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  1. #1
    Moderator Sizif (avatar)
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    Podrazumevano U Rusiji ubijen najveći spamer

    Hehe.... odvratno jeste, ali nisam čuo skoro radosnije a bizarnije vesti.

    Russian Media Hails Spammer’s Murder

    Created: 26.07.2005 12:43 MSK (GMT +3)

    Russia’s most (in)famous spammer, Vardan Kushnir, 35, was dead in his apartment in downtown Moscow on Monday, July 25. Someone repeatedly smashed his head with a heavy object, authorities say, and then ransacked his entire apartment. The authorities have obviously got no clue as to who that someone might have been.

    And, as a matter of fact, they don’t seem to really care: every day between 10 and 20 people meet a violent death in Russia’s capital, and a significant part of those crimes remains unsolved (Russia’s Interior Ministry reports 1,935 unsolved murders, 73,000 burglaries and 11,400 robberies between January and May in this year alone). There is no reason for Moscow’s law enforcement officials to give Kushnir’s case any special treatment, so they most probably won’t. But the Moscow-based media is awash with comments and speculations, expounding one simple, albeit largely irrational, theory: someone (ranging from God almighty to an irate IT office worker) finally punished Vardan Kushnir for his seemingly unstoppable spamming activities.

    Indeed, the deceased must have been the most hated person among 17.6 million Internet users in Russia, whom he continuously spammed over the last few years, sending out tons of email ads for his language courses. These feelings are shared by many among the 20 million Russian-speaking Internet users outside the country, whom he also plagued with unsolicited ads, both text and graphical: despite limiting its offers to Muscovites only, the American Language Center did send mail to locations as remote as California, Canada or the office network of the Weizmann Institute in Rehovot, in Israel.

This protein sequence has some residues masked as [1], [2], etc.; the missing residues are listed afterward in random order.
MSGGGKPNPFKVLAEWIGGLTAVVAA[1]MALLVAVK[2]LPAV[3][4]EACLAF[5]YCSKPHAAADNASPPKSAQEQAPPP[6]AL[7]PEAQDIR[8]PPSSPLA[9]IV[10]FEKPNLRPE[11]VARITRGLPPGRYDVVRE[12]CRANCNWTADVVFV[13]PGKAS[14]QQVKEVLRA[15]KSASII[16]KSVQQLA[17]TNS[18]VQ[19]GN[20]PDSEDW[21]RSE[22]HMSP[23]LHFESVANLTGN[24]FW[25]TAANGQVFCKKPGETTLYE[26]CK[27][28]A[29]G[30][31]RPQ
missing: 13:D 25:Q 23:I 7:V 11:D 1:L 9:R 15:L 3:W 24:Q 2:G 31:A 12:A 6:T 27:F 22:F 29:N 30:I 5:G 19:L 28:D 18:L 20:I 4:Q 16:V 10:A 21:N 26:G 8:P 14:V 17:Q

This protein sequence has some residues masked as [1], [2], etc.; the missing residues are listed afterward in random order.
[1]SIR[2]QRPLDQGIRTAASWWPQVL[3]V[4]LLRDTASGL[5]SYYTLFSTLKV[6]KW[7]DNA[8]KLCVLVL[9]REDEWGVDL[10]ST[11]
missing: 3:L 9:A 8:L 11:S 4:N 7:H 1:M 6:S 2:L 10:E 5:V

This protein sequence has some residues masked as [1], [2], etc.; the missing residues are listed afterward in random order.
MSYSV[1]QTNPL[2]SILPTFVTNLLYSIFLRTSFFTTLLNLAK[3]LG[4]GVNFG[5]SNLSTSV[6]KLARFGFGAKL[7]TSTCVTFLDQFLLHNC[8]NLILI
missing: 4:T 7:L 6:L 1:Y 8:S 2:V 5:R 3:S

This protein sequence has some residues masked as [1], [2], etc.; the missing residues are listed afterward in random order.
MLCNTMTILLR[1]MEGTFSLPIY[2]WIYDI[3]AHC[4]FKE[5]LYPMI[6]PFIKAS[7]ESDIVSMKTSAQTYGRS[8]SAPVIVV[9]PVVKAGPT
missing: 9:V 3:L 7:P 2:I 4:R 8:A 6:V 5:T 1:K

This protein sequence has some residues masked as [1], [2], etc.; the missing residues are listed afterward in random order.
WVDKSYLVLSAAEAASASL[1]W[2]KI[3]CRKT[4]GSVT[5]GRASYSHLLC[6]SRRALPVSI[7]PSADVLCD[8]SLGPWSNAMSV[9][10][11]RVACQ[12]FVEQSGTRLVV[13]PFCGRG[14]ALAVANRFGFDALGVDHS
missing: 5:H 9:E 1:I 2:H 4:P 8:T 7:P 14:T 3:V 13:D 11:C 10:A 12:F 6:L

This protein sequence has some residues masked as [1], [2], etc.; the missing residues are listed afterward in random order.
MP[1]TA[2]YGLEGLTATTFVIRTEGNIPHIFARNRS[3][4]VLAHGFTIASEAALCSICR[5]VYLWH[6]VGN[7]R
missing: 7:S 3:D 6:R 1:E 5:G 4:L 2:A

Russian-language media, both online and offline, has made little effort to conceal one central thought when dealing with the spammer’s demise: that somehow the late Mr. Kushnir got what he deserved. “The Spammer Had it Coming”, one headline reads. “Spam is Deadly”, “Ignoble Death Becomes Russia’s Top Spammer”, “An Ultimate Solution to the Spam Problem” - 84 Russian-language news captions on Kushnir’s murder, retrieved by the Yandex News search engine within a day of the event, seem to share the general feeling.

    This jubilation is largely due to the fact that spamming is as good as legal in Russia. Not only because of local lawmakers’ general ignorance in IT issues, but also due to the executive branches’ reluctance to act upon laws already in effect. Specific antispam legislation hasn’t been enacted in Russia yet, but there are at least three articles in Russia’s Criminal Code dealing with computer crime — database tampering, unauthorized access to protected systems and networks, creation and dissemination of harmful software — which could be used in specific cases to deal with particular spam attacks, to track, charge and indict at least those who send out viruses, hack corporate mailservers or use stolen proprietary email databases for spamming purposes.

    Likewise, there are laws in Russia, regulating the dissemination and content of ads, and local spammers have never bothered to comply. Unfortunately, none of these laws has ever been enforced on spammers. Law enforcement officers happen to be the most typical representatives of Russian bureaucracy: unless they’re economically motivated by the plaintiff, or act on orders from the very top, they will use any pretext imaginable to avoid doing their duty. And in the case of spammers they are very successful in doing nothing.